When talking about dress codes, business casual belongs among the least exact ones. Conceived in contrast to the classic and very strict business professional style, it can be said that the boundaries of business casual are quite ethereal. It pays to approach this style by looking at its origins – a style of dress that is both tidy and matter-of-fact enough for business purposes.
By its loosest definition, business casual is a style for men that is built around no-nonsense shoes, dress trousers or chinos and a button-front shirt. A sports coat also befits the style. Jeans and athletic shoes are too casual, diminishing the credibility of the wearer. More strict interpretations also rule out the use of chinos and polo shirts. All in all, the style should match the field of business of the wearer, placing him on line with customers’ expectations and making him approachable.
For women, the style is easier to define – smart trousers or a knee-length skirt and a collared, sober top.
Regardless of the definition, business casual can be looked at both from the perspective of the dresser and their colleagues.
Business Casual from the Dresser’s Perspective
If your wardrobe is well and even somewhat logically constructed, business casual ensembles are easy enough to construct. A pair of well-kept brown shoes will do for footwear. A staple of clean-cut daily wear – the blazer – is a good starting point along with sports coats, even though wearing a cardigan, other smart knitwear or just a shirt may also be just as acceptable. The shirt may furthermore be chosen rather freely from one’s collection. The same can be said for trousers, provided one steers clear from the jeans.
When choosing accessories, it is important to aspire to a level of relaxedness – it is a casual style, after all. Unsurprisingly, a knitted tie works well in this style, though the tie can be also omitted completely, leaving the top button or two open. For this look, an “American” soft collar button-down shirt is the perfect choice.
The use of a pocket square is not necessary on this style but it is perfectly acceptable to wear it.
Business Casual from the Viewer’s Perspective
An important aspect of the birth of business casual as a style has been its fit into the general nature of the workplace. Thus, a company choosing business casual as their office dress code is endeavoring to communicate a sense of businesslike yet relaxed atmosphere in the workplace. Dressing in a suit in a business casual office is a sign of an important meeting or other “outside the house” event.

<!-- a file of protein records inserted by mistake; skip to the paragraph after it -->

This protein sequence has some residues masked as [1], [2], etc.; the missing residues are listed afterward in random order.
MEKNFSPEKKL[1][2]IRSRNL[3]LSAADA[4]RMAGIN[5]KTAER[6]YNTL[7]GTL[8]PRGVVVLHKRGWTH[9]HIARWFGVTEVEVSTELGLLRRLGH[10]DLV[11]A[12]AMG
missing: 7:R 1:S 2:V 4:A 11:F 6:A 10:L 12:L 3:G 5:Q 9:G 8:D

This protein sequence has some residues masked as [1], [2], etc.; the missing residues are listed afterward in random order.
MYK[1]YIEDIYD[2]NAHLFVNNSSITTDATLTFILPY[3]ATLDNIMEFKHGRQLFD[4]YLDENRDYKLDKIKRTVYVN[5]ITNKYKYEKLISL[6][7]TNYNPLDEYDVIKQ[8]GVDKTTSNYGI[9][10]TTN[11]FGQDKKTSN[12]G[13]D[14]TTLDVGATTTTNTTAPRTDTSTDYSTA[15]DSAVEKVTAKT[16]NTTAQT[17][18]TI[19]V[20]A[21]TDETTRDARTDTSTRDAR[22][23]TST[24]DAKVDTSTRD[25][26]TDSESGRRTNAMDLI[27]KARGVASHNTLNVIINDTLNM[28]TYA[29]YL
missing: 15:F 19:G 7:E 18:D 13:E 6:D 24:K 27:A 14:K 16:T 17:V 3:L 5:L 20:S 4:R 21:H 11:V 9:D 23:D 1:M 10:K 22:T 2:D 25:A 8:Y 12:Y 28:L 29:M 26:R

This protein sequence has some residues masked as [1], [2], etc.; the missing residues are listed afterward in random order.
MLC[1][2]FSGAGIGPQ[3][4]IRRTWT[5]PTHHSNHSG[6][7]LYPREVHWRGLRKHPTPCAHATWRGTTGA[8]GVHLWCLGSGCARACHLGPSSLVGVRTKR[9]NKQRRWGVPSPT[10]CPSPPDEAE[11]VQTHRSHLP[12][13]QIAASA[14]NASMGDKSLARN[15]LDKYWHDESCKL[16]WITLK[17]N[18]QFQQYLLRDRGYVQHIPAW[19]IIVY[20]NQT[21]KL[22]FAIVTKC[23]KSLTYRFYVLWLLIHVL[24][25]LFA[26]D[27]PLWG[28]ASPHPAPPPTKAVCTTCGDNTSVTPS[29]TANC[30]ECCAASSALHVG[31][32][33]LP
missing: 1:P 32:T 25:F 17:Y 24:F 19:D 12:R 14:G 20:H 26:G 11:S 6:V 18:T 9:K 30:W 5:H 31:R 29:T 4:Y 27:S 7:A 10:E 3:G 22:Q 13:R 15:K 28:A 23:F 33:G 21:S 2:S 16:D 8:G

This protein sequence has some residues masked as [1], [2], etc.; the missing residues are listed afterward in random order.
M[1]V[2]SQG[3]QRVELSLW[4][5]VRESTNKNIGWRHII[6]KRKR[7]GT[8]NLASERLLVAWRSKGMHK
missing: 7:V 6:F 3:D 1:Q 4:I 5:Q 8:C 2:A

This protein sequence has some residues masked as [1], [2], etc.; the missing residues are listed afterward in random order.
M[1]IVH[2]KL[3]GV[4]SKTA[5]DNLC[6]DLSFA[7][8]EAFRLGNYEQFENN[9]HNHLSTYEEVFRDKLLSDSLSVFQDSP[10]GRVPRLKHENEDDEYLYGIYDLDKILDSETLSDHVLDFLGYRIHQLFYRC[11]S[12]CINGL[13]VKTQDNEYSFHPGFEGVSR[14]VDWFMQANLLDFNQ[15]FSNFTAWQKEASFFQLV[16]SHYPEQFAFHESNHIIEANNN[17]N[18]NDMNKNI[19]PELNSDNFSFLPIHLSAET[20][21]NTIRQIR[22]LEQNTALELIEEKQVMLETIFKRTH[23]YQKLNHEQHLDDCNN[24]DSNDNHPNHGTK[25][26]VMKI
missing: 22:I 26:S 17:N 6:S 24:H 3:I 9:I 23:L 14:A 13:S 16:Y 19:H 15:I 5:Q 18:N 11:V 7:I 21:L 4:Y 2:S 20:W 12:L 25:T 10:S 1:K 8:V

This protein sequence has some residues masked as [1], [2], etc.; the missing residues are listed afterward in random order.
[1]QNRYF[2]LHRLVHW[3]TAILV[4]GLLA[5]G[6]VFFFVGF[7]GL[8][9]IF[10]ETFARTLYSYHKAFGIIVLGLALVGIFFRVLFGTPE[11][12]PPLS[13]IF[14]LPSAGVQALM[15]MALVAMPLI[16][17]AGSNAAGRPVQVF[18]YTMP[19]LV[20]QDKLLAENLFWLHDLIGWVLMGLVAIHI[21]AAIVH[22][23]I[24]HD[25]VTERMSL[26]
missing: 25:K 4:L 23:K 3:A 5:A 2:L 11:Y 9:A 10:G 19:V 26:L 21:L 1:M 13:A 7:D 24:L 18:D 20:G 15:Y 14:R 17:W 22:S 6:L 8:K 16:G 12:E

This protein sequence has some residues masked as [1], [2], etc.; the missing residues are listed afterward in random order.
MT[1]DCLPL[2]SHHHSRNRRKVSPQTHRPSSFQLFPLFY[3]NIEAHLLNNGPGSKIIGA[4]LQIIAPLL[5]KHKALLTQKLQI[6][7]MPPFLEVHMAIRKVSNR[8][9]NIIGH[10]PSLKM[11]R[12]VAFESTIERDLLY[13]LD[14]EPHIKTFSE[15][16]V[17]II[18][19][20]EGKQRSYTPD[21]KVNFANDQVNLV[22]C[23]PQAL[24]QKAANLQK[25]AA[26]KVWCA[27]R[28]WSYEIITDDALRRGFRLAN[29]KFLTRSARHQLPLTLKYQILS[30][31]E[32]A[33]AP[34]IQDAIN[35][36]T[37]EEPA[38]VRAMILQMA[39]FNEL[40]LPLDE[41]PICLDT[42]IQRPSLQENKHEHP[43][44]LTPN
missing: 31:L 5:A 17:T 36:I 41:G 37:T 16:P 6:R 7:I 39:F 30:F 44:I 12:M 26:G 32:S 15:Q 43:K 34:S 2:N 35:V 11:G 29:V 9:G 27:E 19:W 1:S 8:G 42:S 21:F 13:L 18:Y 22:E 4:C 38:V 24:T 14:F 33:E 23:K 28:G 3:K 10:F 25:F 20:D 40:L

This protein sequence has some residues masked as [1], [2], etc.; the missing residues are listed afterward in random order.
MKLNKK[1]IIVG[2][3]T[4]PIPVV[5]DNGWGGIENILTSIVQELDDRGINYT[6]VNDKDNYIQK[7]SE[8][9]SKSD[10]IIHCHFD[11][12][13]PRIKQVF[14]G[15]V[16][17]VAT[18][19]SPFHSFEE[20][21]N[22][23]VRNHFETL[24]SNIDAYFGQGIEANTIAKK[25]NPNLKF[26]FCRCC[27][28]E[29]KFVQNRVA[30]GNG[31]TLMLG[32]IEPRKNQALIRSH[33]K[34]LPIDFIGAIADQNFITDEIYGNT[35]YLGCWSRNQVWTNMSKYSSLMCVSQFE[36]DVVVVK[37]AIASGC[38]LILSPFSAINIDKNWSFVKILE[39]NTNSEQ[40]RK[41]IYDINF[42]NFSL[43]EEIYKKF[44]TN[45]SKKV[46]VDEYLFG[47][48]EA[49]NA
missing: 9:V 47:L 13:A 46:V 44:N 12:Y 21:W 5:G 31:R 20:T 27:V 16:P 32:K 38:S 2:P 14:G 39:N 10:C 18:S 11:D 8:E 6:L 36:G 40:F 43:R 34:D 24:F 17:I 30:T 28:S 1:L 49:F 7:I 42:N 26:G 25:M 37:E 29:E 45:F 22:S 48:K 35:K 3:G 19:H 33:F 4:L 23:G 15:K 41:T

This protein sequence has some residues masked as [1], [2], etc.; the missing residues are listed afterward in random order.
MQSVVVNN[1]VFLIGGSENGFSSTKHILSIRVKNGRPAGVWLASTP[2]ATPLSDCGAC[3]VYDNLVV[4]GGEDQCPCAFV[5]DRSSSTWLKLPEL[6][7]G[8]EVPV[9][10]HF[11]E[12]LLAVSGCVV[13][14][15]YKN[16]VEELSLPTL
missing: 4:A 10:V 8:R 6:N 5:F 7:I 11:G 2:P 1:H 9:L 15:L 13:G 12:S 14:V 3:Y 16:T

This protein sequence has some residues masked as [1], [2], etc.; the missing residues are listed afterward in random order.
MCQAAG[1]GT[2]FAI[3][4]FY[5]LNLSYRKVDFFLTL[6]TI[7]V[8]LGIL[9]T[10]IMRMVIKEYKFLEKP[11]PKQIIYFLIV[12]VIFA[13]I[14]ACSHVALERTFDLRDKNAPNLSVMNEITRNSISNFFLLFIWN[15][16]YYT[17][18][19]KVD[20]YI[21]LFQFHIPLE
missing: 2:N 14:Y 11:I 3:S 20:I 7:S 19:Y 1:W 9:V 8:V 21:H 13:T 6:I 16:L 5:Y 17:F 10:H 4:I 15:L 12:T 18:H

One of the key features of business casual dress is the sedate feeling it gives coworkers. With everything too tight and revealing, too athletic or too homely having been weeded out, there is nothing to distract. Business casual outfits are clearly for work, and despite being relaxed, keep thoughts and conversation on work subjects.
- A contrast to the strict suit-based business professional style
- At minimum a combination of sober shoes, button-front shirt and dress trousers or chinos
- Covers the legs and upper body, for men also shins – no shorts
- No athletic or revealing articles of clothing, no jeans
- A sports coat, blazer or clean blazer is particularly fitting
Conclusions and Recommendations
Being a workplace dress code, the use of business casual for dinner- of weekend parties is to be avoided. If the event is during lunch hour or right after work, the style is quite acceptable – after all, these events are very much “come as you are”.
When setting a dresscode and aiming towards more relaxed atmosphere – particularly in those events that involve drinks on the weekend – it is best to specify the dresscode as “cocktail dress” that handily covers a range from smart sports coats and trousers up to relaxed black-tie and casual suits.
Translated from the original Finnish by Jan Hoffman.